Picture It And Write: The Ballad of Galena

Clock bird cage

Refrain:
Folk tell the tale of Galena,
A caged bird, pretty as can be!
She lived her life on the clock,
Set to die at 8:30.
 (I)
Galena sang her songs, every day
Within the castle walls.
And her voice, so sweet and pure,
Echoed to the misty falls.
(II)
She sang of love, she sang of hope,
Perched on the window sill.
She sang of pain, she sang of loss
And being held against her will.
 (Refrain)
Folk tell the tale of Galena,
A caged bird, pretty as can be!
She lived her life on the clock,
Set to die at 8:30.
 (III)
There came a hawk to the castle,
A companion to fly he sought.
He heard the song of Galena
And his soul she caught.
 (IV)
The hawk he preened his feathers,
And bowed before the Queen;
Only to his dismay, have her say,
“Galena’s to be heard and never seen.”
 (Refrain)
Folk tell the tale of Galena,
A caged bird, pretty as can be!
She lived her life on the clock,
Set to die at 8:30.
 (V)
The handsome hawk went against
The rule of a cold and frigid heart.
He soared to Galena’s window,
And the source of his mind’s art.
 (VI)
He gazed upon the princess,
As she lay in sleep.
His touch brought her up,
And her eyes began to weep.
(Refrain) 
Folk tell the tale of Galena,
A caged bird, pretty as can be!
She lived her life on the clock,
Set to die at 8:30.
 (VII)
The poor prince sat bewildered,
As his love began to age.
She told him to his horror
About her gilded cage.
 (VIII)
She was cursed so long ago
By one of the Fae, so wee,
That any who looked on her with love
Would trigger dire prophecy.
 (Refrain)
Folk tell the tale of Galena,
A caged bird, pretty as can be!
She lived her life on the clock,
Set to die at 8:30.
 
She died at 8:30!
She died at 8:30!
 
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 For Picture And Write this week I tried something a little bit different. In my quest to try different forms of poetry I attempted one I had serious reservations about: The Ballad. A Ballad is a short narrative poem, generally with stanzas of two or four lines and a refrain. Again, in general, the second and fourth line of a stanza rhyme. Topics usually fall in the realm of myth and folk-lore, but that isn’t a hard and fast rule.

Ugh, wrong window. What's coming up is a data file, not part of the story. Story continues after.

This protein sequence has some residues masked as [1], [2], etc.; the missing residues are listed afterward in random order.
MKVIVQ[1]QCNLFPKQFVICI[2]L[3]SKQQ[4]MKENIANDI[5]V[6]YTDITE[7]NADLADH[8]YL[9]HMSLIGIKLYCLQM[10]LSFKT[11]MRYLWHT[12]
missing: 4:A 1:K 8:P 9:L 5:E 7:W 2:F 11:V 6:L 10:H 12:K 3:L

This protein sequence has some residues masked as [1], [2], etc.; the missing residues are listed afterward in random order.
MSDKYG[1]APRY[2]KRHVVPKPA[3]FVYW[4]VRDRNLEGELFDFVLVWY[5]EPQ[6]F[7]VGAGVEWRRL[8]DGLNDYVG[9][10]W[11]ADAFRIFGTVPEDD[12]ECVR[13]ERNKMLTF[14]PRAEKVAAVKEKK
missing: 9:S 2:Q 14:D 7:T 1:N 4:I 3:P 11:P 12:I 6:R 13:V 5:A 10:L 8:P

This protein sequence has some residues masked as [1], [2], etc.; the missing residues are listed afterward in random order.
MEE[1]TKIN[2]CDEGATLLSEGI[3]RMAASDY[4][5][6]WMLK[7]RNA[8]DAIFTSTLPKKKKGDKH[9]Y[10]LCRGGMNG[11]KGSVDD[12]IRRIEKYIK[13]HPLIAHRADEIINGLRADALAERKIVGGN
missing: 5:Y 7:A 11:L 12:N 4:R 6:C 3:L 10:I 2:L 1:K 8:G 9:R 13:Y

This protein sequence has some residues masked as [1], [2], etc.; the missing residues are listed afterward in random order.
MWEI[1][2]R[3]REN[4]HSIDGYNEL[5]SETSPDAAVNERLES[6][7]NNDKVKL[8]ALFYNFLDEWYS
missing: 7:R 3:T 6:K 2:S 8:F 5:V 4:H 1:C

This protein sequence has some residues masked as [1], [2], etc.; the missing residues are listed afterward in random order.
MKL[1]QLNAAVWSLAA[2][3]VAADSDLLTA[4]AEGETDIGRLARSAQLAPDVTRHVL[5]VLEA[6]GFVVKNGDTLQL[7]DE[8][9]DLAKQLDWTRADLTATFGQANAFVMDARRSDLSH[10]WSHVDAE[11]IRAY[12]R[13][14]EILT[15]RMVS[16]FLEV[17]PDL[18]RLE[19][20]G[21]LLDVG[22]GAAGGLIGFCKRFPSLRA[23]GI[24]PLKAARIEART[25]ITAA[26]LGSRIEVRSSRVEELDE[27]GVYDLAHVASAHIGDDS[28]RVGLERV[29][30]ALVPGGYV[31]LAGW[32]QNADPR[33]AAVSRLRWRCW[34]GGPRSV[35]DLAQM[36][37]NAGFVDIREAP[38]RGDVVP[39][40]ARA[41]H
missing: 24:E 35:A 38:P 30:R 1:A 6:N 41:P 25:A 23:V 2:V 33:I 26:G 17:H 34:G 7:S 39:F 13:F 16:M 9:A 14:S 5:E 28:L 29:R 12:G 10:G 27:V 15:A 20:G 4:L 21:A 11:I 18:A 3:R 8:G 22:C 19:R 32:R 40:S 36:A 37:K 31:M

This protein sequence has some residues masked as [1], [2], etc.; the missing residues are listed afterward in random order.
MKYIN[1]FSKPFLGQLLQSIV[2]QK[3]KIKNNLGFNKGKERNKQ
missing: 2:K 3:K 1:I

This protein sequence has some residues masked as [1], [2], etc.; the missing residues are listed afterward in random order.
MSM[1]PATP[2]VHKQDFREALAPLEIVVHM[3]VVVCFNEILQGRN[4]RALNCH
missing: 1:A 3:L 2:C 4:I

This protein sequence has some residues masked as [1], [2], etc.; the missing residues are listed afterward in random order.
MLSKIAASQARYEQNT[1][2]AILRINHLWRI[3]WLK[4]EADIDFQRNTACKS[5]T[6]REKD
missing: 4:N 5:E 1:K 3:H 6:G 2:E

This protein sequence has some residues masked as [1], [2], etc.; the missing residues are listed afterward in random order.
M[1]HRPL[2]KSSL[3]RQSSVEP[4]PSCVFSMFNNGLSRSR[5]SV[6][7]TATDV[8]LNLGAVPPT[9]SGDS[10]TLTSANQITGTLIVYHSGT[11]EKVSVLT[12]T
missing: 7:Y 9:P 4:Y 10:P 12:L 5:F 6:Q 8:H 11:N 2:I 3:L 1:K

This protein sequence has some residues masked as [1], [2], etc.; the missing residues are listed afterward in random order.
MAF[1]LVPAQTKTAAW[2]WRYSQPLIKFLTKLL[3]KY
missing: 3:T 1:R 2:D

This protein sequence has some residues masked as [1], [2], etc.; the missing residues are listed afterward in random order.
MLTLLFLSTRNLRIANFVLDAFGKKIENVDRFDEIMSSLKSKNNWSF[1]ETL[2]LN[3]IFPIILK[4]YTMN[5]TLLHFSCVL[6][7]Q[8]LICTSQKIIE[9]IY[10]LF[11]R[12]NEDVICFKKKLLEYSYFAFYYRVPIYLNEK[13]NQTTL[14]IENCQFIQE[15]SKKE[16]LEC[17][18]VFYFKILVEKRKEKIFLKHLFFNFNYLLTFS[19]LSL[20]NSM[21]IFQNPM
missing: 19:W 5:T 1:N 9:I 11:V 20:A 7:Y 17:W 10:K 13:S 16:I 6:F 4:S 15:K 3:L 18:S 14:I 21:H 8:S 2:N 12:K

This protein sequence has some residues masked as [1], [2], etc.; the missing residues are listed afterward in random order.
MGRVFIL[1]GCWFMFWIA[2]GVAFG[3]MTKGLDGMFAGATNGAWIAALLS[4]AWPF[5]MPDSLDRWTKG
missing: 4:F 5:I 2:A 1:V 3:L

My attempt falls more into the creating folk-lore territory. “Romeo and Juliet” ran through my mind, and how it was originally a cautionary tale about listening to your parents and not allowing the passions of love to cloud your judgement. I patterned my Ballad along those lines.

Hope you enjoy, and I welcome (and definitely appreciate) any feedback anyone can give. What worked? What didn’t? What might have you done differently?

Head over to Ermilia blog and join in the fun!

Happy Reading and Writing!

J. Milburn

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9 thoughts on “Picture It And Write: The Ballad of Galena

  1. How beautiful but sad too……poor little Galena. I really enjoyed this format.

    • Thanks, Anja! It’s supposed to be a song, unfortunately the only tune that runs through my head for ballads is “Oh, Susanna” 🙂

      • ha..I got the song part but didn’t “hear” Oh Susanna” Is that good or bad? ha

      • Probably a good thing. Every ballad I read goes to that tune until I hear differently 😉 I should probably look some up on Youtube so I’m not stuck reading with “A banjo on my knee” echoing in the back of my mind 😀

  2. This is the first ballad submitted to Picture it & Write. Very unique! Poor birdy but I absolutely loved it.

  3. Oh Susanna? A great Ballad to be sure! I really like it!

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